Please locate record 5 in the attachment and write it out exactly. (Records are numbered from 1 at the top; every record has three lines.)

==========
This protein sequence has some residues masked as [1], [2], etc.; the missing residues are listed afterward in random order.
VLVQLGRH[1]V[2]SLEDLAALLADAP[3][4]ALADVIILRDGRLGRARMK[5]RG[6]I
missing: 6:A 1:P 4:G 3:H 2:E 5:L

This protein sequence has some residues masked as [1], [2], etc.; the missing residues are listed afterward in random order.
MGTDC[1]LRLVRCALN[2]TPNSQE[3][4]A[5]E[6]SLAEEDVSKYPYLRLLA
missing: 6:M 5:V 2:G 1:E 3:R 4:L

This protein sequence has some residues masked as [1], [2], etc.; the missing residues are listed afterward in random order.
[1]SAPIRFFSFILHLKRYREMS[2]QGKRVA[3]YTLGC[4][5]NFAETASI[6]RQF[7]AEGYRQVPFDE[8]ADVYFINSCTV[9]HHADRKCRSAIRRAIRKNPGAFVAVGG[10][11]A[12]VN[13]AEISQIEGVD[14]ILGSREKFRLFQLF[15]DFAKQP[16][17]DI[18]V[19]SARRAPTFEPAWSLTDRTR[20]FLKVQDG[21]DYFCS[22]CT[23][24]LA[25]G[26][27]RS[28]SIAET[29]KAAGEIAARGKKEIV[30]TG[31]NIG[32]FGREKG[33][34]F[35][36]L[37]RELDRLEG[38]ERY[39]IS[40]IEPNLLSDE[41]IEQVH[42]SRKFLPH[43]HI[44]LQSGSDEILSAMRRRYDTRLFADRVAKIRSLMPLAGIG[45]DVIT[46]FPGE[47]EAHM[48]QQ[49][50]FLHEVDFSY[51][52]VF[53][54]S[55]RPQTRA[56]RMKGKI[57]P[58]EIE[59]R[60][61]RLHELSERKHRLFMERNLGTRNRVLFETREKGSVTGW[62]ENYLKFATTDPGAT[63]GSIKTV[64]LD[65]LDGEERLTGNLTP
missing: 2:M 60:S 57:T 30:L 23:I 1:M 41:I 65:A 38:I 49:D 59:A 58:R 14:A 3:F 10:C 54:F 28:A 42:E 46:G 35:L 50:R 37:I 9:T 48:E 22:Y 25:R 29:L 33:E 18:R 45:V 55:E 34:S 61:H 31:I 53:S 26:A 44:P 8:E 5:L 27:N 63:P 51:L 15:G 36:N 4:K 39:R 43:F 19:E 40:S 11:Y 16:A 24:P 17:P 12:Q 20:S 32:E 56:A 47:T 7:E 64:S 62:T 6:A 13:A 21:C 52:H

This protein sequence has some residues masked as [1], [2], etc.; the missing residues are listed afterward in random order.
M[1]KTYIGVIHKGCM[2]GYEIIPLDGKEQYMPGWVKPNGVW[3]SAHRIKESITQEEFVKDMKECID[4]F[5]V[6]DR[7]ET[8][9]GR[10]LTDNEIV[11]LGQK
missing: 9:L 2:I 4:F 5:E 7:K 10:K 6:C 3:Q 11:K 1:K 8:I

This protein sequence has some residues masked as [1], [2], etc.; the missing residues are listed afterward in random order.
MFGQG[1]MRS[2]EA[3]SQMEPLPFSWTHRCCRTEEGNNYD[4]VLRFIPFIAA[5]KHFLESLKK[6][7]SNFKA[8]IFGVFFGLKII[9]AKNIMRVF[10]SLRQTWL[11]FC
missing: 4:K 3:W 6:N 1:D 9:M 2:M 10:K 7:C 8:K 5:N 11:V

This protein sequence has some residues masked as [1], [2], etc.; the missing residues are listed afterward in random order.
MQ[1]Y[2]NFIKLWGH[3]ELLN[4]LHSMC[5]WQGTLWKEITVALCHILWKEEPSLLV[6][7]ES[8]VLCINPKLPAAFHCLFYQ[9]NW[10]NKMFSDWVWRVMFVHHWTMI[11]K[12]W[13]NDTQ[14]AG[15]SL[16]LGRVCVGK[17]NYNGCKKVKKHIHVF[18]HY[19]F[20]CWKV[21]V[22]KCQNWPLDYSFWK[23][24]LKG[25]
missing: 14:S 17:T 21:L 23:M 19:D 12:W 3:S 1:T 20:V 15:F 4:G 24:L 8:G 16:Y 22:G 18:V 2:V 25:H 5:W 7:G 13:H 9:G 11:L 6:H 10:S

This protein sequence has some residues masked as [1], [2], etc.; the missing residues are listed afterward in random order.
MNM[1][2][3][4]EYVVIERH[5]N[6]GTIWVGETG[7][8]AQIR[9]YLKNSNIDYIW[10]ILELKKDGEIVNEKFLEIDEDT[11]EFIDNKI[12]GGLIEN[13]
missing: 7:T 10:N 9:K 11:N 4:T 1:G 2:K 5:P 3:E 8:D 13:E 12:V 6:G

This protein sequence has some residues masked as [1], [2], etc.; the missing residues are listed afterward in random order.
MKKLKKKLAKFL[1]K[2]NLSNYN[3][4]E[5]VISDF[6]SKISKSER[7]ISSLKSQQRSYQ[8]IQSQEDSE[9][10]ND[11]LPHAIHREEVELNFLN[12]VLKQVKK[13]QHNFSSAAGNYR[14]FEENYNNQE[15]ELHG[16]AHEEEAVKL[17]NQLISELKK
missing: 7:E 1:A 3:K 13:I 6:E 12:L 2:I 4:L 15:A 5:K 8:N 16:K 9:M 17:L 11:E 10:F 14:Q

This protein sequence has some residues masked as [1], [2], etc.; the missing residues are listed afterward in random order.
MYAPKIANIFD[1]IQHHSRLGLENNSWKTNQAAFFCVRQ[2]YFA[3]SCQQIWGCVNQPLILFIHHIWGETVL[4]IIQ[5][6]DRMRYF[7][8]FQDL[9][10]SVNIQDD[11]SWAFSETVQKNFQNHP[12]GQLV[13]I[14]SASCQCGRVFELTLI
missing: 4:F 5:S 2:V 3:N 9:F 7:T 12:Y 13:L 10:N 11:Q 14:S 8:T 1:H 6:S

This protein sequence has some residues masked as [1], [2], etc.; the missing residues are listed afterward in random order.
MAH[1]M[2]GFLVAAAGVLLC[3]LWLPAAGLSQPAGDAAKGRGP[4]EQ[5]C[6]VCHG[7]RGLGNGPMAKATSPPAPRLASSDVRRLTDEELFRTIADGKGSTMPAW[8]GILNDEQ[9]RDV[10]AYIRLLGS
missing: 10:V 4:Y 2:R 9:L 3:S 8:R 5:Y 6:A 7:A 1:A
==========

This protein sequence has some residues masked as [1], [2], etc.; the missing residues are listed afterward in random order.
MFGQG[1]MRS[2]EA[3]SQMEPLPFSWTHRCCRTEEGNNYD[4]VLRFIPFIAA[5]KHFLESLKK[6][7]SNFKA[8]IFGVFFGLKII[9]AKNIMRVF[10]SLRQTWL[11]FC
missing: 4:K 3:W 6:N 1:D 9:M 2:M 10:K 7:C 8:K 5:N 11:V